cranial nerves

sjstjohn at maple.circa.ufl.edu sjstjohn at maple.circa.ufl.edu
Sun Apr 3 12:19:02 EST 1994


In article <1994Apr2.191348.1 at nickel.laurentian.ca>, g5300013 at nickel.laurentian.ca writes:
>Howdy,
>
>Here's a bit of an interesting story related by a friend of mine subsequent to
>her trip to the dentist....
>
>Steve Madison
>G5300013 at nickel.laurentian.ca

I work with rats, so I hope the anatomy is analogous, but it seems to me you
nerve contains both trigeminal and chorda tympani (taste) fibers.  If the
needle or force of the injection damaged these afferents, then I could see
where you would have taste dysfunction and atypical sensations (burning).
Depending on the degree of motor dysfunction, that might be explained by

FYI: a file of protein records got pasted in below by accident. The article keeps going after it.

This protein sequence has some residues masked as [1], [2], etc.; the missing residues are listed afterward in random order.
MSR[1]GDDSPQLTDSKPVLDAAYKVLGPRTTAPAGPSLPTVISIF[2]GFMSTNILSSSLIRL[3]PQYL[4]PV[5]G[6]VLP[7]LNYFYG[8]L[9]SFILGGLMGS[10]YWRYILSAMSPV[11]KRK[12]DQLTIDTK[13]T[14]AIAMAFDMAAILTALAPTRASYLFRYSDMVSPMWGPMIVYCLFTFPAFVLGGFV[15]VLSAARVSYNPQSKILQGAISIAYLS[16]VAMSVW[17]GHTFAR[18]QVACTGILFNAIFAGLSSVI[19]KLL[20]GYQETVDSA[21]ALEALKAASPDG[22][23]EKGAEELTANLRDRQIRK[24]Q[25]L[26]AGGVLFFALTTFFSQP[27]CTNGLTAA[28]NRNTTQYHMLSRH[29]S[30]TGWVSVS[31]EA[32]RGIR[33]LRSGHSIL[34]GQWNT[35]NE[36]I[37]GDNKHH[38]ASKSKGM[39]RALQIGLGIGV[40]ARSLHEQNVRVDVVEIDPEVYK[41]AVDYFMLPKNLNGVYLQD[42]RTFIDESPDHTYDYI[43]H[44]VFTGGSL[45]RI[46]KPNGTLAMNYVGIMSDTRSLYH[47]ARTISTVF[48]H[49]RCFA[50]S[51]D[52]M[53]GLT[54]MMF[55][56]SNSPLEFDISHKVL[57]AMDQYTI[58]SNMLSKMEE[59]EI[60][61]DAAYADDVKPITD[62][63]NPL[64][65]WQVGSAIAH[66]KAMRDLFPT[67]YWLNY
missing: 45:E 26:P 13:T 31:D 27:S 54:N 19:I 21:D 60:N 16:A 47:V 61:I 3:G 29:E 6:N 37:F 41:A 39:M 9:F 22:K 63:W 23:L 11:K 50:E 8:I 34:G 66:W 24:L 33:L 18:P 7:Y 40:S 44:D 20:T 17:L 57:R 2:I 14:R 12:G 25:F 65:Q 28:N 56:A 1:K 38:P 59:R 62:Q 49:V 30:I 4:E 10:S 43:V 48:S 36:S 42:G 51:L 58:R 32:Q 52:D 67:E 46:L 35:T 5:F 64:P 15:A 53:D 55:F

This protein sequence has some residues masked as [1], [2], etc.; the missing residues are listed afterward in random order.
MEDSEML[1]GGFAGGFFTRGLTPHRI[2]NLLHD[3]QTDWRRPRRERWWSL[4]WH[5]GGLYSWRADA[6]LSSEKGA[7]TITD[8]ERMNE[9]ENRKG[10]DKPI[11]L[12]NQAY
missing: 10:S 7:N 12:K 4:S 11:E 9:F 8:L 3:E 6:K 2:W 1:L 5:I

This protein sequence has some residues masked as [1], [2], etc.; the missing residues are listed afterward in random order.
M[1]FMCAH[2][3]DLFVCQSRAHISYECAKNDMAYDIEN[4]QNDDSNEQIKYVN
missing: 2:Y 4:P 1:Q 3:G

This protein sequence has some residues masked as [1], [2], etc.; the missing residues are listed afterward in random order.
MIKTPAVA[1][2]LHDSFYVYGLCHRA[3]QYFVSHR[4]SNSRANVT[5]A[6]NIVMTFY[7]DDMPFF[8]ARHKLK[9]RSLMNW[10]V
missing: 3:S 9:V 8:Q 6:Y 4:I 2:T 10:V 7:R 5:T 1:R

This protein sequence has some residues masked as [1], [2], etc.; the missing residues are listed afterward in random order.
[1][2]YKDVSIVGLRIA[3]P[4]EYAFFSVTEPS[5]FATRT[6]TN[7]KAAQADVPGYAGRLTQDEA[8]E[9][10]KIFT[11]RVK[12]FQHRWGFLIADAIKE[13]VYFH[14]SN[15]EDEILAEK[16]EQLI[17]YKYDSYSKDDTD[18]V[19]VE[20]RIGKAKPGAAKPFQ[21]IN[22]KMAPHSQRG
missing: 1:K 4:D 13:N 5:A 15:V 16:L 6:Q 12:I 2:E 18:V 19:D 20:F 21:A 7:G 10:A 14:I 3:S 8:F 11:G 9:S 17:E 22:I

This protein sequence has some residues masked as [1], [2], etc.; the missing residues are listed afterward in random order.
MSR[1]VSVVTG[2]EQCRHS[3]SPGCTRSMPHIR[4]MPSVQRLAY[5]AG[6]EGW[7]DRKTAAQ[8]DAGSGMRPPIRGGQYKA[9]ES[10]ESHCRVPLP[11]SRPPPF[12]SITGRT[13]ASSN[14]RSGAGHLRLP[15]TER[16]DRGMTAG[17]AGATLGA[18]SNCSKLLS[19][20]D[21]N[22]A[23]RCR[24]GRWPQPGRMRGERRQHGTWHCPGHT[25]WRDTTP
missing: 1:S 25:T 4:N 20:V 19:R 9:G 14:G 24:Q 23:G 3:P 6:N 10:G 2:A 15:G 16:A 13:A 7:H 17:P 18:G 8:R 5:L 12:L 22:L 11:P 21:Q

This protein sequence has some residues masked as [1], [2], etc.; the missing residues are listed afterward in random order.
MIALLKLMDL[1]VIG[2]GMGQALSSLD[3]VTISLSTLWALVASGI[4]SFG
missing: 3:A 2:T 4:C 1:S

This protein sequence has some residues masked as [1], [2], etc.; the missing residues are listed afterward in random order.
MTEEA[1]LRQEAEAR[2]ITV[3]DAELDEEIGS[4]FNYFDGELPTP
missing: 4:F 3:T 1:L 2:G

a sensory deficit as well; presumably, the patient would have reduced
proprioceptive feedback.  In rats, taste and lick rate can also be
disturbed by extirpation of the salivary gland as well.  I wonder if the
injection could have impinged on the salivary glands?  There is one report
I'm familiar with with unilateral taste nerve anesthesia in humans.  That
is:  Catalanotto, FA, Bartoshuk, LM, Ostrom, KM, Gent, JF, & Fast, K. (1993).
Chemical Senses, 18, 461-470.  They didn't find anything like the magnitude
of deficit in your friend (40%) with unilateral nerve block, though.  I have
rat refs if you want...




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